The performance that set my career in motion: Mister Tim at the Amplify A cappella Festival, 2012

No live a cappella performance has ever had a greater impact on me than seeing Mister Tim perform in 2012. In that performance, I learned how to operate a live looper, I learned that you can be silly in a cappella, and I learned that there was now a way for me to make the a cappella music I had always wanted to make, without interference.

I’m not a professional live looper yet (nor will I probably ever be), but I owe much of my silly Docacappella persona to Mister Tim.

The arrangement that expanded my concept of harmony: “Poor Wayfaring Stranger” performed by The Swingle Singers with Peter Hollens, written by Tom Anderson.

There’s a reason I believe Tom Anderson is the greatest a cappella arranger living today: he sees music, writes music, and hears music in a “Beautiful Mind” like way. Despite his endless portfolio of arrangements, the immediate proof is in “Poor Wayfaring Stranger” where he utilizes chord combinations I haven’t even heard of (and I’m getting a doctorate!) and creates a rich tapestry of sound I didn’t even know was possible.

It’s been 3 years since I bought the arrangement from him, and I’m still combing through it, trying to decipher what the hell he was thinking when he wrote it.

The performances that changed the way I visualize live a cappella: “Titanium” by Voices In Your Head, 2013 and “Mad Hatter” by LARK, 2016

Both of these groups demonstrated what I feared I would never see again in a live a cappella performance: innovation.

Personally, I’m tired of watching the “hey-we’re-trying-to-be-really-cool-and-hip-by-standing-in-a-double-arc-or-adding-sexy-dance-moves-to-our-set” kind of choreography that plagues many inexperienced groups at ICCA and ICHSA competitions. When I wanted someone to show me something new, both of these performances did just that: Voices in Your Head manipulated the position of the microphones to create a sonic pulse and LARK added costumes, makeup, and staging to their performance, enhancing what could have been a tired power ballad into a spectacle.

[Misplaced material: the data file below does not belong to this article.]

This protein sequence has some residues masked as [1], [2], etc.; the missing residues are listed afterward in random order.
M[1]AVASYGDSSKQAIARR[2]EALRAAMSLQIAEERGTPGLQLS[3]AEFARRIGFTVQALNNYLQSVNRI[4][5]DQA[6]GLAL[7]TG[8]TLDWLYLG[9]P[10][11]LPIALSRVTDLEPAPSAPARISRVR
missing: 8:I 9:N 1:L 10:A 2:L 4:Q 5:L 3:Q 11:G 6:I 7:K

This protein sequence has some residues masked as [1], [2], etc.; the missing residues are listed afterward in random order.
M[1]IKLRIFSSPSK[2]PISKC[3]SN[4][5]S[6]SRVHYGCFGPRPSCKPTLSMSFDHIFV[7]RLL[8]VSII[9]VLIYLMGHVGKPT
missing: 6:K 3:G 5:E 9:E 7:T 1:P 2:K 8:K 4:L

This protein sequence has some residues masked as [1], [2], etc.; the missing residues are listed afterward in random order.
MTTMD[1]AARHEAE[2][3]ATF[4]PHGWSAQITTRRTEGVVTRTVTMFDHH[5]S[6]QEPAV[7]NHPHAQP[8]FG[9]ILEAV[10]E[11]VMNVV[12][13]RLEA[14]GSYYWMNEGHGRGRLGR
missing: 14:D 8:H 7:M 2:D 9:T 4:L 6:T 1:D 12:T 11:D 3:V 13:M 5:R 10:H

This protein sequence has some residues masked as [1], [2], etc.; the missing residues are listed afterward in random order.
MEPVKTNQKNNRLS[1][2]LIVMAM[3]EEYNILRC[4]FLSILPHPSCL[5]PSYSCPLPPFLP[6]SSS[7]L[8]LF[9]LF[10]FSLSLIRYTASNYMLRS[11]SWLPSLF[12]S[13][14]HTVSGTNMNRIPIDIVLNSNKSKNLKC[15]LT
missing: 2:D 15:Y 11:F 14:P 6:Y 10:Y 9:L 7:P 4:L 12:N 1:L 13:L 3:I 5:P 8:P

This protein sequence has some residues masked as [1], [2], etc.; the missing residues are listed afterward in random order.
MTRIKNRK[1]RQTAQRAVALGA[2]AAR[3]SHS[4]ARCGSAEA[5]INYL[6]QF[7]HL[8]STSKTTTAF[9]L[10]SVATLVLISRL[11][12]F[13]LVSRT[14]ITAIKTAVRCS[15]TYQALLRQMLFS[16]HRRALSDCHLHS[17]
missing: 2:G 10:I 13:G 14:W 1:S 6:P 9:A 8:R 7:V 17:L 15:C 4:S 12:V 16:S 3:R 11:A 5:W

This is one of the goals of my group, Satellite Lane: To create a show out of a cappella, not a set of songs with individual choreography. We’ve achieved this by writing 10-minute short plays, making “faux a cappella commercials,” or adding thematic dance moves that re-appear throughout all three songs.

For the theatre geek inside of me, I will always prefer “innovative and wacky” over “cool.”

The album that blew my mind:  Bioluminescence by ARORA.

Sure, Pentatonix is credited with bringing a cappella to a current mainstream audience (as they should be). But within the a cappella bubble, the album that essentially "changed the game" was ARORA's masterpiece, Bioluminescence. What makes this album great isn't necessarily the songs themselves (all originals, all incredible), but the way ARORA uses so little to create so much. A group of only five singers, ARORA layers harmonies over harmonies to produce a "wall of sound" set to a tight, rhythmic groove.

My very first thought after listening to this album was that I need to work harder so that I could one day create an album like this one.

Those are my Swingle Moments. What are yours?

Marc Silverberg